Fall 2020 not offered
In this class we will come to know the most progressive and often radical thinker of the French Enlightenment, Denis Diderot (1713-1784). We will begin this seminar with an examination of how this country abbot grew into the most well known atheist of his generation. We will then move onto his famous 74,000 article Encyclopédie, a book that not only dragged sacrilege and freethinking out into the open, but triggered a decades-long scandal that involved the Sorbonne, the Paris Parliament, the King, and the Pope. (During this portion of the class, students will undertake translations of select entries [from French to English] of the "dictionnaire" for possible publication.) In the second half of the semester, we will also study the writer's freewheeling art criticism. Finally, we will read two groundbreaking novels. The first of these, "La Religieuse", is a gripping pseudo-memoir of a nun who suffers unspeakably cruel abuse after she announces that she wants to leave her convent. The second, "Jacques le Fataliste", is a freewheeling anti-novel where Diderot used fiction to take up the problem of free will. In the final portion of the class, we will also read selections from his anticolonial and antislavery writings.
||Gen Ed Area Dept:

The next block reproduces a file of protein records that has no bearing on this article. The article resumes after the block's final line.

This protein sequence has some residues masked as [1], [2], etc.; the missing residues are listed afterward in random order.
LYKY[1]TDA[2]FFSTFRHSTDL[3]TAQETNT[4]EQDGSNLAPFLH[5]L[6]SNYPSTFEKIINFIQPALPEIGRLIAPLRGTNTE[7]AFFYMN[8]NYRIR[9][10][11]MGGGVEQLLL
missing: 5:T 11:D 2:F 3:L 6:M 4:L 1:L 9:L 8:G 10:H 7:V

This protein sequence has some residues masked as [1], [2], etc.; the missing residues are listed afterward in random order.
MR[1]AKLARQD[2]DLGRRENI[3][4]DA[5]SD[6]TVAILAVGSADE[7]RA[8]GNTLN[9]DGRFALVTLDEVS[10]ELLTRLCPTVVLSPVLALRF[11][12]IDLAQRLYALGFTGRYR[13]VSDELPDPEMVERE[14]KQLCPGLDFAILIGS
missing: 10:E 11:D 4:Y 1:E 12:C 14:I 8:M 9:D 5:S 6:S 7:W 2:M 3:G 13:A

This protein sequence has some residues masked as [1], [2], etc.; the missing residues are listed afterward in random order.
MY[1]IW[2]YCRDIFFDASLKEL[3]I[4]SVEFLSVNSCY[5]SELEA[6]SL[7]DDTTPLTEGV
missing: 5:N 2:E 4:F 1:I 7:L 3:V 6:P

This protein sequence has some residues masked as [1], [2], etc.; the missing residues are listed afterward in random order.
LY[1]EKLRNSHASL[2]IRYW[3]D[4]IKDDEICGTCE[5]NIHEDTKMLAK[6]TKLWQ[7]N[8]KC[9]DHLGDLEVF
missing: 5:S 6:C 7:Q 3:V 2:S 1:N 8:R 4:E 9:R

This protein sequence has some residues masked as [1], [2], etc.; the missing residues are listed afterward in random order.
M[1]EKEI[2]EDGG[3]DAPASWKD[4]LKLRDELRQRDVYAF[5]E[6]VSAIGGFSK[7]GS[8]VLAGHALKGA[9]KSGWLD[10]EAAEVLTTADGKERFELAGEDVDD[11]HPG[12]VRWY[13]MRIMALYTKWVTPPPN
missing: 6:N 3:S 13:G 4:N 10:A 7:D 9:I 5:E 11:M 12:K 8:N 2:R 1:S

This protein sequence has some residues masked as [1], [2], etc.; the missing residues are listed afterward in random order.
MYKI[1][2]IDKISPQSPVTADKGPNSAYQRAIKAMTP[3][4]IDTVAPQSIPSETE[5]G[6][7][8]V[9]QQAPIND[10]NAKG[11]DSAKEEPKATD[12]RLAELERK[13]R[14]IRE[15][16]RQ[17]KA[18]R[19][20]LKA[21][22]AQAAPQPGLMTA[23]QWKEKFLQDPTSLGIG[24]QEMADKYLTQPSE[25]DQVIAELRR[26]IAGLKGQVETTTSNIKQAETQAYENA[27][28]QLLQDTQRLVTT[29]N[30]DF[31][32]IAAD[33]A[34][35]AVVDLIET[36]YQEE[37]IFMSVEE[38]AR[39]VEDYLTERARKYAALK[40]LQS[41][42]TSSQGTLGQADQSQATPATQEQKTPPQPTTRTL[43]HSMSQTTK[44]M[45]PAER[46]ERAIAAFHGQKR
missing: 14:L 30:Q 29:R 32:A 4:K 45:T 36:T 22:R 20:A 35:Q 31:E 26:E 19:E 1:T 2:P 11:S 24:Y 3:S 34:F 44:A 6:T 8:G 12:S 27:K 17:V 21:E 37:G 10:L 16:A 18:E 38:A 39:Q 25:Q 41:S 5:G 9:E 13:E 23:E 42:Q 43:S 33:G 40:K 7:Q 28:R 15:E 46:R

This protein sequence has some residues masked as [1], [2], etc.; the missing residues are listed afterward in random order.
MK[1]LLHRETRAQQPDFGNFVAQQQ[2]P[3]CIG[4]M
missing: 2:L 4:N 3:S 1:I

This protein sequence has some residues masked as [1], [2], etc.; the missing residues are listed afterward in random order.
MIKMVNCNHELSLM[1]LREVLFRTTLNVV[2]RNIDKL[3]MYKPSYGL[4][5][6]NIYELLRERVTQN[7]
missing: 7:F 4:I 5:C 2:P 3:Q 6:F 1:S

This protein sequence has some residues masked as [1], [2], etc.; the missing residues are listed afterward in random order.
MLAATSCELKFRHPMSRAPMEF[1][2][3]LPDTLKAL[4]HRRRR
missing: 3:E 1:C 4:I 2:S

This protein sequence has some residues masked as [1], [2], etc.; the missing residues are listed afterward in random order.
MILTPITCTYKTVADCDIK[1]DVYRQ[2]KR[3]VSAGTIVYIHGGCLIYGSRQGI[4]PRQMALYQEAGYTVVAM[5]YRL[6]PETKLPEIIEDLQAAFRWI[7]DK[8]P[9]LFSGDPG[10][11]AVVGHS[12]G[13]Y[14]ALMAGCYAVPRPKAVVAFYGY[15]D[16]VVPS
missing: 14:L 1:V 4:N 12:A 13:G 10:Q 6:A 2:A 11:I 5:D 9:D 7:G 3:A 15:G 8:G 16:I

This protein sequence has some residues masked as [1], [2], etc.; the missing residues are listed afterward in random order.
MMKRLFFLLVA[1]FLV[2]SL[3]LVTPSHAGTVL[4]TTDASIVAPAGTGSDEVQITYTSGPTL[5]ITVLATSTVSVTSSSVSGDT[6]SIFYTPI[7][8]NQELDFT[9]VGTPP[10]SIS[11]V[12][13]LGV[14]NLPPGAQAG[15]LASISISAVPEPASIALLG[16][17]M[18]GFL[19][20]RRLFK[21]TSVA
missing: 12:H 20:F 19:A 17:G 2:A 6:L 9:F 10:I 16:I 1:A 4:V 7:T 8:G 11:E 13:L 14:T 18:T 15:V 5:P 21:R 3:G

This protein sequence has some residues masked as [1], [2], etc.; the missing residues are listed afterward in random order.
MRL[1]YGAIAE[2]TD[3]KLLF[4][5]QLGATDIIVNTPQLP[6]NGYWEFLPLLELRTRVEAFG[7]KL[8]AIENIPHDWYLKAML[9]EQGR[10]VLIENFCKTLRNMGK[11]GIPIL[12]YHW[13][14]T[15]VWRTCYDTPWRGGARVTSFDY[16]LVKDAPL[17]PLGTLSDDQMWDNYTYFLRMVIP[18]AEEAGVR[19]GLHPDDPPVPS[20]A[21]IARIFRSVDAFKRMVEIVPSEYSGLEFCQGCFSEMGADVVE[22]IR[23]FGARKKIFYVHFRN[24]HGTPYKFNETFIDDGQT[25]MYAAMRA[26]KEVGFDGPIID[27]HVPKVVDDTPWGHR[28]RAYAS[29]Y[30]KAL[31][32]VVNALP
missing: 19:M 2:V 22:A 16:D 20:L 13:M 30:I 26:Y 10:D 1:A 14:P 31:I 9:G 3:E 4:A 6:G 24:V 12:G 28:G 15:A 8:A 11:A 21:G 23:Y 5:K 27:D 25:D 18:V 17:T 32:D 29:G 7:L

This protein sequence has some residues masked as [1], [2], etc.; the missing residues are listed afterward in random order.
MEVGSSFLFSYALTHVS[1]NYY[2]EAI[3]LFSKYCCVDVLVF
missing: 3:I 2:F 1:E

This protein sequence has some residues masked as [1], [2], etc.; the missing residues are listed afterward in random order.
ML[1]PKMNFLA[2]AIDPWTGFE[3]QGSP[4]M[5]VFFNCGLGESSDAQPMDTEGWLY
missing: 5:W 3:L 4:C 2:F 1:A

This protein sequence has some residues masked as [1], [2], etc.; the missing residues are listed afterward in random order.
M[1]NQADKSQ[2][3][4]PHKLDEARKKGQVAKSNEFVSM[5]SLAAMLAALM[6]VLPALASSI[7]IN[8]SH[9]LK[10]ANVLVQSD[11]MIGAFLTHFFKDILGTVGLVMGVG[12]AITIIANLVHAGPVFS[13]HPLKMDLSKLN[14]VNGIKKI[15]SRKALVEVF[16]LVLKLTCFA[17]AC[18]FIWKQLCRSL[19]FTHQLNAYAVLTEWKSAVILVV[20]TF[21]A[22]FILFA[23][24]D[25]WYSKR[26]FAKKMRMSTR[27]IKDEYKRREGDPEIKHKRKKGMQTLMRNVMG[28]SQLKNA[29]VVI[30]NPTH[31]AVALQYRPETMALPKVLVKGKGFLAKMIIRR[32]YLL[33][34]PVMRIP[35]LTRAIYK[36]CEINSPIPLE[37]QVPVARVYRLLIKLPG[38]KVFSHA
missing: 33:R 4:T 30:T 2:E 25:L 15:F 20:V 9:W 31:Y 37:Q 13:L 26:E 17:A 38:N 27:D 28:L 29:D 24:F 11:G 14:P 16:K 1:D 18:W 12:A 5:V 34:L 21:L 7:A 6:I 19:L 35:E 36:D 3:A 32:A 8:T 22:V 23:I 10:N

|Course Format: Seminar||Grading Mode: Graded|
||Fulfills a Major Requirement for: (ARHA)(CGST-MN)(COL)(FRST-MN)(FRST)(RMST)
Jacques le Fataliste
Le Neveu de Rameau
Le Rêve de d'Alembert
Le Supplément au voyage de Bougainville
La Lettre sur les aveugles
Histoire des deux Indes (selections)
|Examinations and Assignments: |
There will be several papers as well as a significant translation assignment in this class. Students will also be responsible for oral presentations.
|Additional Requirements and/or Comments: |
Any student who has completed FREN 215 (with a minimum grade of B) or has placed out of FREN 215 through the placement test may sign up for this course. Though conceived of as an "advanced" French literature and culture class, grading will take experience into consideration. In other words, if you are coming from 215, you will not be graded in the same fashion as someone returning from term abroad. Readings, written assignments and class discussions will be in French.
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